<![CDATA[An archaeological dig in Ribe, the oldest city in Denmark, has led to the discovery of an ancient, 1,000 year old French wine pitcher that just happens to be in perfect condition. The city, which is located in the southwestern region of the Scandinavian country, was originally established sometime during the eigth century CE. The first mention of the city in the historical record occurred in 854 CE. Its location on the western shores of Denmark meant Ribe became an important center for trade between Scandinavia and Western Europe, something that is evidenced in the discovery of the wine jug and in other archaeological finds that have been made in the region. The jug, which is roughly the size of a small teapot, was uncovered during the course of a training dig for students studying archaeology at the University of Aarhus. For the exercise, the group of students excavated a well-known ancient burial site located around a foot and a half below a parking lot within the city, a location where other artifacts had been discovered in the past. Medieval and Renaissance archaeology professor Søren M Sindbæk told Danish news organization Ekstra Bladet in an interview that researchers “often excavate at the city’s ancient burial ground to find out more about our ancestors in the north.” The professor added that not only is Ribe the oldest city in Denmark, it is also the oldest known city in Scandinavia as well. While excavations of the Ribe burial ground have yielded fruit in the past, the discovery of the wine jug is of special importance according to the Sydvestjyske Museum’s head of archaeology, Morten Søvsø. The pristine, unbroken condition of the vessel – sometimes called a trefoil jug – caused the entire dig to “come to a halt,” Søvsø remarked, adding, “we could not believe our eyes.” The museum has collaborated with the university to help catalog and preserve the ancient wine jug. The museum head said that the workmanship of the jug was typical of the Merovingian period of France and Belgium, an era that stretched between 450 CE and 750 CE. Directly informed from ancient Roman pottery methods the quality of the jug is such that Danish craftsmen at the time could not have produced such a high-quality piece, Søvsø said. He added that “the pitcher is an example of the finest pottery produced in northern Europe at the time, and it has never been seen before in Denmark.” The find reinforces the historical record of Ribe being a cultural and mercantile hub for the region, and highlights its importance as an invaluable trade port that bridged the gap between Western European civilizations and their Scandinavian counterparts. The find also serves to shatter the myth of Viking-era Danes as nothing but marauders and pillagers, showing that trade relations were an important part of Viking culture. Image courtesy of Wikimedia: Wolfgang Sauber ]]>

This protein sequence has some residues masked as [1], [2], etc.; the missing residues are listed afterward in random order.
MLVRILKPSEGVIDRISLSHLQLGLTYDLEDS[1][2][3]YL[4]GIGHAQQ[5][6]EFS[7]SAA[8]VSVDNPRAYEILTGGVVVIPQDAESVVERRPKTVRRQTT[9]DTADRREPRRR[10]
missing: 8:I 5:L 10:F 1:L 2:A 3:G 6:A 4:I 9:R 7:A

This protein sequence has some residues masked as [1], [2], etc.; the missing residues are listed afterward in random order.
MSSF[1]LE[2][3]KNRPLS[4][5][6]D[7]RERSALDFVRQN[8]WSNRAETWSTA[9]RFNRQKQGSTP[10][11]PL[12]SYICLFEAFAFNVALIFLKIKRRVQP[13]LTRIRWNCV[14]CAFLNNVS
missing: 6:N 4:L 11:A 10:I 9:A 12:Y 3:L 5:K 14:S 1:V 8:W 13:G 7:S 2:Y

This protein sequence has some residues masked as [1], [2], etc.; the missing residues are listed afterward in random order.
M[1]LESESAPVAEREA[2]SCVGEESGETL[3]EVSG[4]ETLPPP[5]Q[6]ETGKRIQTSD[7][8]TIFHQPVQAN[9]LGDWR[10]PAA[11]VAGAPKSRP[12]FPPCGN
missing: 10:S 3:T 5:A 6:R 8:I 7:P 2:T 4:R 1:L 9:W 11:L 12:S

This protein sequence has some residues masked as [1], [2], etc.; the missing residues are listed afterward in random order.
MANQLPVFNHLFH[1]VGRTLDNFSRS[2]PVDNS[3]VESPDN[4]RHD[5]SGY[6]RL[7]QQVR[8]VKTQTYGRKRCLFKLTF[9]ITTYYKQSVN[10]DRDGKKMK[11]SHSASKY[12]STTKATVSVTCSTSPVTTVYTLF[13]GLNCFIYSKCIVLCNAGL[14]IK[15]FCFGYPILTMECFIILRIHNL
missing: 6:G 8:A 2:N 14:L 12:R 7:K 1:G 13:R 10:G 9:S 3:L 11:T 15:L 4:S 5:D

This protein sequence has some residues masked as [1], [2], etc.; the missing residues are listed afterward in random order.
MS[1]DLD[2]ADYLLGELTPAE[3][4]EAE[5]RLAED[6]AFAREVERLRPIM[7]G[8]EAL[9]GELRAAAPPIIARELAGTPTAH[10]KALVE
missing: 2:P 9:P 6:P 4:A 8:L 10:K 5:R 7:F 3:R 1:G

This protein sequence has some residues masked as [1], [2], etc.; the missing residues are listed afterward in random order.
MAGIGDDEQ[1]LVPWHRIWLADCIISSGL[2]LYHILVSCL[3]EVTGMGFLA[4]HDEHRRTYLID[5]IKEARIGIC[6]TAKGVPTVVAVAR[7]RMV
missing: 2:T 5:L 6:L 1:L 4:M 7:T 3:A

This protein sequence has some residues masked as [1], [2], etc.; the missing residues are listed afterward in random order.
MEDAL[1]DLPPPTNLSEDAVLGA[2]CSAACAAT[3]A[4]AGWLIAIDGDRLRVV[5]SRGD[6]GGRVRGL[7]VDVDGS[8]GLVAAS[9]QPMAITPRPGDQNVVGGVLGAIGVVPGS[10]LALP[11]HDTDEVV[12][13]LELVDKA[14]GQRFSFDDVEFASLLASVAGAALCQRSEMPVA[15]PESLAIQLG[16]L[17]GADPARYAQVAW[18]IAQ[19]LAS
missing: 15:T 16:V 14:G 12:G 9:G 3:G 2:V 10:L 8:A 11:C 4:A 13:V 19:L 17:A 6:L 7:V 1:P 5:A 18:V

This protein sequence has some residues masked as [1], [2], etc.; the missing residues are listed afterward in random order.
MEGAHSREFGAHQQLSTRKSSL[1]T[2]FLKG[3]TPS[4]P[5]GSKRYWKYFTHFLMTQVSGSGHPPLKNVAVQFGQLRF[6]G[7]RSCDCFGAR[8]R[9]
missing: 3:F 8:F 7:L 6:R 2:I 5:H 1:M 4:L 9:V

Why couldn’t you show a picture of the wine pitcher instead of a picture of Ribe?
I have noticed this issue in other segments of New Historian where an irrelevant picture is shown, especially when the photo directly relating to the story is so easily produced. It would make the story so much more interesting to read.
We do our best, but sometimes these pictures are outside of our budget! We’re much smaller than the large news organisations and we are very careful not to breach photographers’ copyright.